The Aggies and Gamecocks played game two of the series earlier in the day as the first game of a doubleheader. USC earned the win in game one of the doubleheader with a two-run walk-off home run in the seventh inning.
Up next, the Aggies return to College Station to host Northwestern in a single game Wednesday before continuing SEC play with a three-game series at home against Georgia next weekend. To learn more about Texas A&M softball, log on to AggieAthletics.com and follow @AggieSoftball on Twitter.
HEAD COACH JO EVANS
On the day as a whole…
“It’s a rough deal. We came in here feeling really good about ourselves. Nobody wants to play a doubleheader, but I felt good about it in terms of our pitchers and who we have able to throw for us. We didn’t come out and take care of business. I didn’t like our approach at the plate all day. Even in that first game, their kid throws a gem and we still have a chance to win it and Rachel Fox goes out – throws a really great ballgame – and she rolls up a ground ball with two outs. It was an easy play and we don’t make it, and there you go. It was a disappointing first loss, but we’ve got to get right back at it and go after it. Abby Donnell goes out there and gives up a three-run home run in the first inning, but you still feel like ‘Hey, we can score runs. We’re a good hitting ball club.’ I just didn’t like our approach. I thought we fought ourselves all day. I thought we got too discouraged, instead of saying ‘Next at bat, I’m going to get it.’ I felt like we weren’t mature in how we handled some adversity and it really came back to haunt us.”
On whether the first game of the doubleheader affected the second…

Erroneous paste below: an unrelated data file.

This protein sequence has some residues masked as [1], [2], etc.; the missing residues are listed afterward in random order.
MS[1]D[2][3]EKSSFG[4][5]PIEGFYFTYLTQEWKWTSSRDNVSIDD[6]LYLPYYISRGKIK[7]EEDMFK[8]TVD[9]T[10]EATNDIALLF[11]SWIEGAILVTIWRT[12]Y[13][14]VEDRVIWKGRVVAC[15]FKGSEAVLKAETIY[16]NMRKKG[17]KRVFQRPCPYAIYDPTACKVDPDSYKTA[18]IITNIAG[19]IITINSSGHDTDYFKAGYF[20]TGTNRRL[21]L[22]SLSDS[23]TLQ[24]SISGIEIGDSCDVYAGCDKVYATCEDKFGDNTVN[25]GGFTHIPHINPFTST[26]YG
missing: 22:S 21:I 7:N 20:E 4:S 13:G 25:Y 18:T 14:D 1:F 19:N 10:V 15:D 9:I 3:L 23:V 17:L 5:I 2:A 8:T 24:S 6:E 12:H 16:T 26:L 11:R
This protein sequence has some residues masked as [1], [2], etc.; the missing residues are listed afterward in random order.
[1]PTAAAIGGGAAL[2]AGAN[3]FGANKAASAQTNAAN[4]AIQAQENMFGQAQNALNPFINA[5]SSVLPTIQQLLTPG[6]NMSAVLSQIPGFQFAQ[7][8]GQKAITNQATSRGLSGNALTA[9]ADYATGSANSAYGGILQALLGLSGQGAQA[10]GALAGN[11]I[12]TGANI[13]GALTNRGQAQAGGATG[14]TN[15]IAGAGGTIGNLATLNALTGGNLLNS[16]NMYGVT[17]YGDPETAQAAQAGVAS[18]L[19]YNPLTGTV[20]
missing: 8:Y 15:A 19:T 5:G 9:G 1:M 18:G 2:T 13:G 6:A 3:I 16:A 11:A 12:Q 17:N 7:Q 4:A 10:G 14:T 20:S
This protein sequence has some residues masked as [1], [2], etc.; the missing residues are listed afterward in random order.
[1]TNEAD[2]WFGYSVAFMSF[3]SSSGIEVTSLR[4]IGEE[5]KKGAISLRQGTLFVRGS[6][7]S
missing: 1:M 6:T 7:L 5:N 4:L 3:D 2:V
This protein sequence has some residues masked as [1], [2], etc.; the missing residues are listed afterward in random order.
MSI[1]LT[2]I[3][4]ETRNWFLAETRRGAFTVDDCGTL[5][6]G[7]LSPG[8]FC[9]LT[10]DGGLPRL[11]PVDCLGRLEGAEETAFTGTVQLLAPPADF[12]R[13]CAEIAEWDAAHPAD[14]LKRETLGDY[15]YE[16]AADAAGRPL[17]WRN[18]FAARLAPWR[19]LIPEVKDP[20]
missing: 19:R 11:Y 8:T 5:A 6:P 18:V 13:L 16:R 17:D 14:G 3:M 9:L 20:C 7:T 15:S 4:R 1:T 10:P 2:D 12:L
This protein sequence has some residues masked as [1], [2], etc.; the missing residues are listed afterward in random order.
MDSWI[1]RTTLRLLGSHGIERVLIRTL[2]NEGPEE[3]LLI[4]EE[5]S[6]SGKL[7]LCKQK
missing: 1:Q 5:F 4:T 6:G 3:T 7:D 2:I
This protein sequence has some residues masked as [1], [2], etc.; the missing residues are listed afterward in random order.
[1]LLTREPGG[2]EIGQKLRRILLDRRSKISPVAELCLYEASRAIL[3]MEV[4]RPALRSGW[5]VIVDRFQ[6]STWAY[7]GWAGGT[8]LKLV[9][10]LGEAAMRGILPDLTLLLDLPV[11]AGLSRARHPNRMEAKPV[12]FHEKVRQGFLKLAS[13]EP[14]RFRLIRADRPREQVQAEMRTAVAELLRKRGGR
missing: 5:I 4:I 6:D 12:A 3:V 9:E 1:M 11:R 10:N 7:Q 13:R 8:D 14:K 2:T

“It is tough to come back. Definitely, if you’re the team that wins that in that kind of fashion, you certainly have momentum especially if you’re at home. But that’s no excuse for us. We’re better than that. I felt that we played defeated. I thought we played defensive, and you’re not going to beat teams doing that, especially not good teams like this. I tip my hat to South Carolina. Their pitchers came out today and did a nice job against us. But we’ve got to be smart to the end. We go up there in the seventh, down 4-1. I’m saying ‘Take a walk, get hit, whatever it takes,’ and April Ryan, our freshman who’s been great for us all year, gets up there and swings at two balls over her head. It’s the difference in the game if the kid is patient enough, lets the game come to her and takes a walk right there. We end up with the score tied, and then we’re still playing it. Those are little things. The other thing is we keep it at three, we’ve got a chance and we go out there and boot a ball in the fifth inning and that run ends up scoring. I look at it – if a team makes four errors against you with the talent we have, we should run away with that game. They did a good job of taking advantage of mistakes when we made them. Their opportunities on the two errors we made ended up being the difference in both ballgames.”